The Unusual Suspects

August 2, 2008
Singapore Democrats

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Ramesh William & Zaki Jufri
I-S Magazine

Getting to know three of our city’s most famous “eccentrics.”

What if you don’t buy into the Singapore Dream? You know that dream of a model citizen with a perfect life—a good junior college, the local university degree, a “proper” job with a “good” company, or at least something in the civil service; the three-point-something kids; a “hot” condo, etc. What if you refuse to be corralled into the same way of thinking; giving the middle finger to all these to take the path less trodden? For starters, you’ll probably get labeled (not very flatteringly one hastens to add) by a media that’s told to toe the “party” line. What makes for quirky, weird, rabble-rouser and odd here is probably normal elsewhere. We take on three well-known personalities, cast them under a different light and find out if there’s anything “unusual” about them.

Doctored Image: Dr Chee Soon Juan

He’s been called a liar, a psychopath and everything in between. But honestly, how much do we know of the real Dr. Chee Soon Juan? As leader of the opposition Singapore Democratic Party (SDP), the image of the 46-year-old neuropsychologist has suffered no end at the hands of a one-eyed media. In fact, the father of three has been caricatured to such an extent that as we walked up to his office in a terraced shop house off Upper Thomson Road, we thought we’d be in for some ride with a (hitherto portrayed) dour, schizoid personality—one who’d be easily prone to ranting against the establishment and the ruling party.

But what you see (on TV, in the political pages of the national press) is certainly not what you’ll get with Dr. Chee, who in our hour-long interview came across as erudite, urbane, articulate, smart, focused,eloquent and yes, very normal—debunking his media-projected persona as a stone-cold megalomaniac.”Would anyone like a drink?” he asks with all the grace of an exemplary host before sitting down to speak with us. As a youth without prior political leanings, Dr. Chee first became politicized in the late 1970s when the graduate mother’s scheme (where women who held degrees were encouraged to bear more children, whereas lower educated ones were told to stop at two) was first introduced.

“I became very concerned that such a distasteful policy was being openly encouraged, but I soon left to study in the US (in the early 1980s) and I thought this ‘way of thinking’ would soon pass,” he says. “But there was no discernable change (in policies and attitudes) when I returned, and I soon joined the opposition.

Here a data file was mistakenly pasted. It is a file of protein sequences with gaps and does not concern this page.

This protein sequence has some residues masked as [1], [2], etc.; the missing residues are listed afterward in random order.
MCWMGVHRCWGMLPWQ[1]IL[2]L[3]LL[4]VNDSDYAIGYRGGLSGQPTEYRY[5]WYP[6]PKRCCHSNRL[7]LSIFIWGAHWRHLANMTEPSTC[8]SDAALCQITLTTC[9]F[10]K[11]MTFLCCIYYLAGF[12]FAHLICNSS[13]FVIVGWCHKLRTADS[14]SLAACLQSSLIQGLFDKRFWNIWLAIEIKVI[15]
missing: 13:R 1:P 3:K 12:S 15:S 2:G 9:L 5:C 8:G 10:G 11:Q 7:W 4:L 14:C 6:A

“My main aim then was (and still is) to fight unjust laws in the country and be an advocate for free speech. It is unconstitutional to be denied the opportunity to speak in public.”

Dr. Chee continues to fight charges of speaking in public without a permit, an offence that has already seen him incarcerated on several occasions (he’s been in the slammer a total of seven times), as well as an earlier incident in 1993 which which saw Dr. Chee getting sacked from the National University of Singapore, where he was lecturing, for allegedly misappropriating funds—consequences which probably solidified his rebellious persona even more.

“The media were a lot more balanced when I first entered politics in the early 1990s; they were reasonably fair in their reporting of what I had to say,” Dr Chee says. “But now, well, now they’ve gone too far; not only have they become way too personal in their attacks, they consistently misrepresent what I stand for.

“Which is that I’m out to do Singapore in; that I do not have the country’s best interest at heart. That is the biggest myth that’s constantly being perpetuated about me. Period. When all I stand for is for a more open, tolerant society; to respect one another’s differences and to move (the country) with the times.”

In addition, he has also been lampooned as an eccentric oddball. He laments, “Such is the nature of the beast. All these caustic attacks don’t even bother me anymore; you just have to steel yourself and roll with the punches.

“You know, it’s very easy to do the ‘accepted’ and popular things, but for real change to come about, one has to take a firm stand on one’s beliefs and see it all the way through.

“I can take heart that more are coming forward to speak up and speak out, but I stress that we advocate change in a non-violent way—with a capital ‘N’.”

When asked whether he had any regrets he says, “Definitely not. This is the life I have chosen for myself and I actually spend many a fruitful day writing books and papers, selling our party newsletter on the street and engaging with all sorts of people via the SDP portal (www.yoursdp.org).”

One doesn’t have to agree or disagree with his politics to come away with the conclusion that he certainly isn’t the firebrand that the media has regularly made him out to be. The impression we left with was that of an articulate, caring family man who dotes on his three well-adjusted young children, and one who has made untold sacrifices in the line of his work.

The SDP chief hopes to return to his beloved world of academia one day, but not before the “job is done,” he says.

The TV Loony: Steven Lim

Puppet Master: Victor Khoo

http://www.aziacity.com/sg/magazine/feature/the_unusual_suspects